Saturday, May 25, 2013

Darker Still By Leanna Renee Hieber Review

"I was obsessed.

It was as if he called to me, demanding I reach out and touch the brushstrokes of color swirled onto the canvas. It was the most exquisite portrait I'd ever seen--everything about Lord Denbury was unbelievable...utterly breathtaking and eerily lifelike.

There was a reason for that. Because despite what everyone said, Denbury never had committed suicide. He was alive. Trapped within his golden frame.

I've crossed over into his world within the painting, and I've seen what dreams haunt him. They haunt me too. He and I are inextricably linked--bound together to watch the darkness seeping through the gas-lit cobblestone streets of Manhattan. Unless I can free him soon, things will only get Darker Still."

Darker Still is a charming little book. It will captives readers everywhere with its crazy yet also logical sense of darkness and magic.

Natalie Stewart is a mute girl. She's a young girl full of hope and dreams. She wants to speak again but she can't because of the death of her mother. She's smart, quiet (obviously, she's mute, hello), and aware of her surroundings. She's a girl not to be underestimated. She's brave and wants to help people. She wants to save the innocent. (The girls are the innocent people in this book, Darker Still). Natalie is a wonderful character and narrator who will delight the young audience of Darker Still. And she is indeed obsessed with the painting of Lord Denbury. 

Jonathan... is awesome. I love how the author describes him. The author seriously has describe him in great detail. Almost to the tiny flaws. Jonathan is the strongest male character in Darker Still. He is fighting a battle with the devil. He's pretty strong according to Natalie's POV. He gets weaker throughout the book because the devil is doing horrible things with his body. Jonathan, by the way, is trapped inside a portrait. He has been split from his body. And the body has been hacked by the demon.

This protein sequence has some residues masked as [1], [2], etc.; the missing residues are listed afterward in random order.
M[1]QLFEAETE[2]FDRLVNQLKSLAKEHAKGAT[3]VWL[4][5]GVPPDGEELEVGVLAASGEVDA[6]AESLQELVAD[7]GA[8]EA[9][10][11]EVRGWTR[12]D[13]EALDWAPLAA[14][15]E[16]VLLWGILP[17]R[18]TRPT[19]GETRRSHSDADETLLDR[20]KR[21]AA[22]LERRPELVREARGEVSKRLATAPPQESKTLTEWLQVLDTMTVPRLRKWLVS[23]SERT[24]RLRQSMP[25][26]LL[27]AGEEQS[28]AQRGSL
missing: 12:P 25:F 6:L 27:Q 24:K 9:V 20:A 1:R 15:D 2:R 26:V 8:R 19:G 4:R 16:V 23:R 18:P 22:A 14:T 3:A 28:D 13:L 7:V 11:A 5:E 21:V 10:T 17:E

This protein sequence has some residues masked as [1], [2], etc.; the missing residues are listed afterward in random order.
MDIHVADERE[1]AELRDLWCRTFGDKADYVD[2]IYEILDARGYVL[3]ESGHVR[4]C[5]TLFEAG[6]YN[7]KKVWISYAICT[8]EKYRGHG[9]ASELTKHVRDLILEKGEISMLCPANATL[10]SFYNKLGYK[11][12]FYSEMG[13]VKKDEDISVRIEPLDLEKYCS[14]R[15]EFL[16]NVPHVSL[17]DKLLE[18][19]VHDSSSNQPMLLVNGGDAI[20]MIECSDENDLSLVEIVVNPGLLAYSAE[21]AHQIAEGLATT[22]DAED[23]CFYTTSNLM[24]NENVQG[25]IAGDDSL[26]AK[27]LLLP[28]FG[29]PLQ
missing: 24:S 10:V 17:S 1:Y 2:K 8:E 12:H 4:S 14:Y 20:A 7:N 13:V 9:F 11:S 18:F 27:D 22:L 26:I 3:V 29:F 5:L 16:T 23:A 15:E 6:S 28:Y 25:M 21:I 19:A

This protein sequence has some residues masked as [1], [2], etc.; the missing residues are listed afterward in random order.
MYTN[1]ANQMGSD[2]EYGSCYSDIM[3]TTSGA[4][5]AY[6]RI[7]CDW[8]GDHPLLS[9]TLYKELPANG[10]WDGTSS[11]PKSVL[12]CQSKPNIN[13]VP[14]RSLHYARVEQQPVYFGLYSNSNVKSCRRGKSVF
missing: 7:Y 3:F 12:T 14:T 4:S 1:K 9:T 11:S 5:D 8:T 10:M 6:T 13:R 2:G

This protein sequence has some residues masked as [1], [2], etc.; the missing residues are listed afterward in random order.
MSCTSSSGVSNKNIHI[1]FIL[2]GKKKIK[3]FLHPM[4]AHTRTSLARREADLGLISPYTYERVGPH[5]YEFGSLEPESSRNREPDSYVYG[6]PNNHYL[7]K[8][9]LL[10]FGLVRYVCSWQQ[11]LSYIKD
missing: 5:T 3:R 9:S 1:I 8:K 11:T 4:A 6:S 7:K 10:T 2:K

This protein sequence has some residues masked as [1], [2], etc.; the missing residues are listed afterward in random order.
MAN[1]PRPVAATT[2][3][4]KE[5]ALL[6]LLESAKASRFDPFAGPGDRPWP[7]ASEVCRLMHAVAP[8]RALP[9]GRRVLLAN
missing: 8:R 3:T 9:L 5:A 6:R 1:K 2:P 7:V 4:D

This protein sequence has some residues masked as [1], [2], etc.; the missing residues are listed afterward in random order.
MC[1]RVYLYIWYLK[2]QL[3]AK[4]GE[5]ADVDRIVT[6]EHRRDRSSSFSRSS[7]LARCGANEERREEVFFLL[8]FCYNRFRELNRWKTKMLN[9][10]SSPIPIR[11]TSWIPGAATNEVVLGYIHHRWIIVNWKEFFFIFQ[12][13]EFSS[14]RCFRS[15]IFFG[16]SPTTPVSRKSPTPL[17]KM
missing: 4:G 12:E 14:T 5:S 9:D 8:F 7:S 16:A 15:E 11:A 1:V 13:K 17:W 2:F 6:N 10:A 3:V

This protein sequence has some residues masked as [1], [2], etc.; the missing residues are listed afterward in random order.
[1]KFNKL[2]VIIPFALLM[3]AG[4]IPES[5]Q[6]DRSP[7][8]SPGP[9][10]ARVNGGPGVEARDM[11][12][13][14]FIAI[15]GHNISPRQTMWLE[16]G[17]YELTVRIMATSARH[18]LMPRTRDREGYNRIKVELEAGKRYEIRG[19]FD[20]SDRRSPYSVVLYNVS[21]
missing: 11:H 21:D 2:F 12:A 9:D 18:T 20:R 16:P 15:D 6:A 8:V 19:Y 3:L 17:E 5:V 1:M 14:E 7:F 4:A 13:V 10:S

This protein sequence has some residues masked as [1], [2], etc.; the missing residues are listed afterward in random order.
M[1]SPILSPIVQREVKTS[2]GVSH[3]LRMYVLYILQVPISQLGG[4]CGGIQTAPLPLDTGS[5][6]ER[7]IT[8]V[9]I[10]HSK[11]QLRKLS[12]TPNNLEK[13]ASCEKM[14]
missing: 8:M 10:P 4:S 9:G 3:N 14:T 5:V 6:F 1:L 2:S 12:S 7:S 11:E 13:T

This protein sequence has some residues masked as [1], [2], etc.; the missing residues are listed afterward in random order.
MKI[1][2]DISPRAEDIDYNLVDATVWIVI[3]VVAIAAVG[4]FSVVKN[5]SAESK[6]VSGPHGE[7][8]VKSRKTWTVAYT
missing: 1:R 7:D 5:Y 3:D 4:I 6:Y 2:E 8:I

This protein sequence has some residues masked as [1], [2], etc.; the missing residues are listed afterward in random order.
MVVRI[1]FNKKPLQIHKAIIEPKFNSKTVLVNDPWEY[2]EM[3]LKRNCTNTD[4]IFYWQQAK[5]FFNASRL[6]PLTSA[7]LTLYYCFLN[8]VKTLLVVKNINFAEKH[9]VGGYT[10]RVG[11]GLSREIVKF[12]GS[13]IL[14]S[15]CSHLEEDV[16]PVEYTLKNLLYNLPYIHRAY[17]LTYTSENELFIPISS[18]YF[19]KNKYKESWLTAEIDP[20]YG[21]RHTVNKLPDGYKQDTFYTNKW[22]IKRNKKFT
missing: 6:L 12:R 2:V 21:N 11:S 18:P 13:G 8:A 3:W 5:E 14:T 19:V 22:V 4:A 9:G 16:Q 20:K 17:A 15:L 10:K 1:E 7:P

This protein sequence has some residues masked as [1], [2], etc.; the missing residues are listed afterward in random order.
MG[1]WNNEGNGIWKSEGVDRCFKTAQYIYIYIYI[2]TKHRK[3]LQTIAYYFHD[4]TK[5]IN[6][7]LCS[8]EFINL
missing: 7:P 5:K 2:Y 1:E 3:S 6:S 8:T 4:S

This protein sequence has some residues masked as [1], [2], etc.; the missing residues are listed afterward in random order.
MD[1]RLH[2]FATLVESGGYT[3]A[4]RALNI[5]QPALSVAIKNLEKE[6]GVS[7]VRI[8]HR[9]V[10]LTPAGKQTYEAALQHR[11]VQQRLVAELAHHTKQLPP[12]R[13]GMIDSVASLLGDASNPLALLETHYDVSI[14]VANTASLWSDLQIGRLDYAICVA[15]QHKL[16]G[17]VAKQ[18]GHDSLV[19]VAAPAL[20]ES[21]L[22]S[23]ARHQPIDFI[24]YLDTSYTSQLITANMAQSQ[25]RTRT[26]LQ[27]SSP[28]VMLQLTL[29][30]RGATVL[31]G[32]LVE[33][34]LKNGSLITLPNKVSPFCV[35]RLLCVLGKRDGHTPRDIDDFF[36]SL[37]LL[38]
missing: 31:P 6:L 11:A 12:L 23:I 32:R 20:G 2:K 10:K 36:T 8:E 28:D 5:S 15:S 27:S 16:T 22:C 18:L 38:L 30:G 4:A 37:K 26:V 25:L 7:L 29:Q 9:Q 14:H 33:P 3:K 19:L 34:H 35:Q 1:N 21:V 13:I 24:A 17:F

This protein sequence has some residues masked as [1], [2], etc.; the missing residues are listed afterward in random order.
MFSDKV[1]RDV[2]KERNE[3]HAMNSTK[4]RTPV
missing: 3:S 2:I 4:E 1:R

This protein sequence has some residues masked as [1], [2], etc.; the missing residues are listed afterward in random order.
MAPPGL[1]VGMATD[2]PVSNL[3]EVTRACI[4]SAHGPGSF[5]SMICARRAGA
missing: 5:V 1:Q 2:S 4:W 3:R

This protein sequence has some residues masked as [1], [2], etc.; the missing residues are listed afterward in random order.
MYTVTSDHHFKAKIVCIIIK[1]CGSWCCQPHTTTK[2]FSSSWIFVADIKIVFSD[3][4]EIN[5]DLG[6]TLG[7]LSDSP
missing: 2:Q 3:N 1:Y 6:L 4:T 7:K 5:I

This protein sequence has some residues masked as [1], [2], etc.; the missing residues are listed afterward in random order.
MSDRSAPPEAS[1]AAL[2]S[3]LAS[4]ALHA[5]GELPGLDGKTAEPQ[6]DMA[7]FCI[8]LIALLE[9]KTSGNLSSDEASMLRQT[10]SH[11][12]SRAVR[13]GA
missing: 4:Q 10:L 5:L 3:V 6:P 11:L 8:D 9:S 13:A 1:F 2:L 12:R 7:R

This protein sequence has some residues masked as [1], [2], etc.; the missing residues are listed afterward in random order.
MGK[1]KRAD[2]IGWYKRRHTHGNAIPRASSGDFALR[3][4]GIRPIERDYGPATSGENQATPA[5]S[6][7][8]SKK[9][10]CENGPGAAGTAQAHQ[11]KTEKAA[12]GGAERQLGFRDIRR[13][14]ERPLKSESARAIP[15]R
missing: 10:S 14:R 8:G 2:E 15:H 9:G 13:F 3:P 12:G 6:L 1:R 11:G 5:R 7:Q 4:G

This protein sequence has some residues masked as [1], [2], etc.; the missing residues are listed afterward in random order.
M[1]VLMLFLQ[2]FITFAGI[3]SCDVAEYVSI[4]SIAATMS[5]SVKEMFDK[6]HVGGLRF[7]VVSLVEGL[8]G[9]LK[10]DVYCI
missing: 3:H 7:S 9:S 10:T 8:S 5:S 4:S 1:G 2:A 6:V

The dialects are amazing. The way the character speak felt old in the eighteen hundreds way. I wish the author would put a little more efforts into the dialects. The dialects have to be there since this book is a historical fiction and young adult and paranormal fiction and supernatural. I love books with dialects because it makes the book seem a little more alive.

The writing is smooth. I love having Natalie Stewart as a narrator. She is an awesome narrator. Readers will love her. She is a wonderful character that will delight readers endlessly. I just wish that the book wasn't Natalie's diary. It would be much more interesting if it was just Natalie's view. Not just what she puts in her diary. Although, her voice in a diary is much more impressive. It's an interesting change compared to how other books narrative their story. It's similar to Meg Cabot's series, The Princess Diaries. The difference between The Princess Diaries and Darker Still is that The Princess Diaries has a lot more humor than Darker Still. Darker Still is more romantic and exciting than The Princess Diaries.

I like the ending of Darker Still. The author included some pages of police reports on the disappearance of Natalie Stewart. It was interesting to read what the police had thought of her and her mysterious disappearance. I found it rather entertaining and downright hilarious. Especially when the writer of the report includes his thoughts and feelings about the situation. 

The demon... I like what the author did to make readers like me hate the demon more and more. First of all, he robbed Jonathan's body. (That's is a big reason to hate the demon). Second of all, the demon is hurting the innocent. (The same people Natalie is protecting, yes). Third, the demon did something so foul to Natalie which makes readers hate him even more. (I think the demon likes being hated). 

Darker Still is an eyeopener to the world of the eighteen hundreds in New York City, New York. The author has done a good job in plugging in the variables of the characters. Example: Natalie's disability to talk, gender, and money. 

This book's rating is a four out of five. The next book is already out, I believe. 

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